Forgiveness (continually): Finally, this practice may be the most difficult in our current season of dysfunction and distrust. Yet it also has the potential to be the most transformative, as we truly follow God’s call to receive and offer forgiveness in all that it entails: forgiveness from God, of course, and also—crucially—forgiveness toward one another. Within the UMC, we have broken expectations and damaged relationships. The infighting and bitterness hinder our witness to the world. Such behavior also tarnishes our souls. The solution is God’s forgiveness, freely offered to everyone in Jesus Christ. We would do well to take these words to heart and submit ourselves to live under the authority of God’s perfect and perfecting word: “Put away from you all bitterness and wrath and anger and wrangling and slander, together with all malice, and be kind to one another, tenderhearted, forgiving one another, as God in Christ has forgiven you” (Ephesians 4:31-32). “As God’s chosen ones, holy and beloved, clothe yourselves with compassion, kindness, humility, meekness, and patience. Bear with one another and, if anyone has a complaint against another, forgive each other; just as the Lord has forgiven you, so you must also forgive. Above all, clothe yourselves with love, which binds everything together in perfect harmony” (Colossians 3:12-14).
No More Waiting
For God’s people, it’s always the right time to be guided by a theological vision. I believe it’s particularly important for this season in the life of the UMC. General Conference is now scheduled to meet from August 29 to September 6, 2022. That’s approximately one year from the time of this writing. What if, in the year leading up to General Conference, we would commit ourselves to the practices of daily prayer, weekly fasting, regular (at least monthly) confession of sin and communal accountability, and continual forgiveness? Can you imagine what God might do?
For the United Methodist Church, the next General Conference will likely be decisive. We can approach that time not in fear but in the confidence of faith, knowing that Jesus is alive and Lord of all. For those who are part of this particular church tradition, and for the sake of those God is calling us to reach for the mission of Jesus in the world today, consider this invitation and call to action. Practice these means of grace in a consistent and disciplined way: daily prayer, weekly fasting, regular (at least monthly) confession of sin and communal accountability, and continual forgiveness. Invite others as well. Form groups as the Holy Spirit leads you. Make covenants, and keep them. I hope you’ll join us in seeking the Lord in these ways.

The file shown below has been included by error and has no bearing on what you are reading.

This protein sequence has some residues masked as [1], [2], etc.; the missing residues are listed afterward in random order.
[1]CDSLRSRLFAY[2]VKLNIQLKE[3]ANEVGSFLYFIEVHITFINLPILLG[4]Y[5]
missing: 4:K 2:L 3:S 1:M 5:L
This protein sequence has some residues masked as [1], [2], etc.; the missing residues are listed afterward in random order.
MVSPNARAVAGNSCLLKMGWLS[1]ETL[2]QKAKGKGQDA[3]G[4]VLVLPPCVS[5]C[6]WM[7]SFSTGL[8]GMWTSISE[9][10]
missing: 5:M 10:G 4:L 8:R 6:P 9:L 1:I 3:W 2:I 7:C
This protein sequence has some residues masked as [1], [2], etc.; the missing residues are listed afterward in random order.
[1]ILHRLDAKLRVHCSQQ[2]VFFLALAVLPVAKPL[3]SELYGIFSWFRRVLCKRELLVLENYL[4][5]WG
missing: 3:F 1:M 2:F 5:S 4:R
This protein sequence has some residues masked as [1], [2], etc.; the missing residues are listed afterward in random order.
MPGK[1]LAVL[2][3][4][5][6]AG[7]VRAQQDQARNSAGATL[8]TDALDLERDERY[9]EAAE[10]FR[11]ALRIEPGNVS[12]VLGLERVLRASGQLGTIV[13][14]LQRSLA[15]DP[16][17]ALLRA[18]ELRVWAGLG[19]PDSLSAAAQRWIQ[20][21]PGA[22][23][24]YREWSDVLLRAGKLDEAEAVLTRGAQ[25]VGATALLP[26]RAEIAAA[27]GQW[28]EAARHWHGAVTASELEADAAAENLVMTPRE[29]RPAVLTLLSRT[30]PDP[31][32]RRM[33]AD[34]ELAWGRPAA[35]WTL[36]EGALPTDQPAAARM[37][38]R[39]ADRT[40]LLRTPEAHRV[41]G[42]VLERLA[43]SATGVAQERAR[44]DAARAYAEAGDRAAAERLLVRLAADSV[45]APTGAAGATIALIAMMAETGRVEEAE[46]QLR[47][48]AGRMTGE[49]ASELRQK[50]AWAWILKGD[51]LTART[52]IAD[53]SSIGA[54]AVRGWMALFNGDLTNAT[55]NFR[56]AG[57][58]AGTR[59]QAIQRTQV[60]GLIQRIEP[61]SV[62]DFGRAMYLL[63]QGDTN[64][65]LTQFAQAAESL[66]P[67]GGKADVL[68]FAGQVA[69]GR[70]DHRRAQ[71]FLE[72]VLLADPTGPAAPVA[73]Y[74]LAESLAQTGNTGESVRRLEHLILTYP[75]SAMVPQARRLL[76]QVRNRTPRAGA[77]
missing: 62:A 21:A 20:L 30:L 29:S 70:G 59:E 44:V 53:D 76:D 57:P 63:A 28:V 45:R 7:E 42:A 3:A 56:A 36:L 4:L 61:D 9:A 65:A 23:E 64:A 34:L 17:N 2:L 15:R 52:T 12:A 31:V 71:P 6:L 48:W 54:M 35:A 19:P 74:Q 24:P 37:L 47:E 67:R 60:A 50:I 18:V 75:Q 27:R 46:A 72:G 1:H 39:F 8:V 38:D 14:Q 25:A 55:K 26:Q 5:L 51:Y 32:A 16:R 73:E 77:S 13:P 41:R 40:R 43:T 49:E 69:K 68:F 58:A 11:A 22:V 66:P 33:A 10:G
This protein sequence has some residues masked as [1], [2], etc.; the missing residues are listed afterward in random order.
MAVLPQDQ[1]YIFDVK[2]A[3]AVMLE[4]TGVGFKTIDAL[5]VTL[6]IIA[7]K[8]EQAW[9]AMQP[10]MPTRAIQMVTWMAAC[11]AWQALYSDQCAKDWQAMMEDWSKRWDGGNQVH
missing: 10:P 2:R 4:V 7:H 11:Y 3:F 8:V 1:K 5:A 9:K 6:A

There’s no power in these acts in and of themselves—apart from Jesus we can’t do anything, as he reminds us. The power comes from the Lord. Wesley implores us to use the means of grace because God promises to meet us here, and the promise of our good and faithful God makes all the difference.
If you like, keep following the unfolding saga of the UMC, the continuing collapse of the big tent, and all the commentary about recent events as well as speculation about the future. Weigh in with your own thoughts if you are so inclined.
But for God’s sake, literally, keep your focus where it should always be. This journey is not ultimately about us (our plans, our hopes, our dreams, our accounts of this vicious cycle of actions and reactions, our frustrations and grievances, our preferred outcome, or even our list of non-negotiables); it’s about Jesus. It’s always about Jesus. He tells us that plainly. He is the vine, and we are the branches. He wants to produce good fruit through us. He calls us to remain in him.
In the providence of God, deep roots lead to a wide reach. It’s what Jesus promises. It’s what Jesus does—in us, through us, beyond us. And, Jesus tells us why: “My Father is glorified when you produce much fruit and in this way prove that you are my disciples” (John 15:8).
Ken Loyer is pastor of Spry Church, a United Methodist congregation in York, Pennsylvania. He is the author of Holy Communion: Celebrating God with Us (Abingdon Press). He holds a Ph.D. in Theology from Southern Methodist University and an M.Div. from Duke. Ken has taught Theology and Methodist Studies at four seminaries. Ken and his wife, Molly, have two children: Annie and Zeke.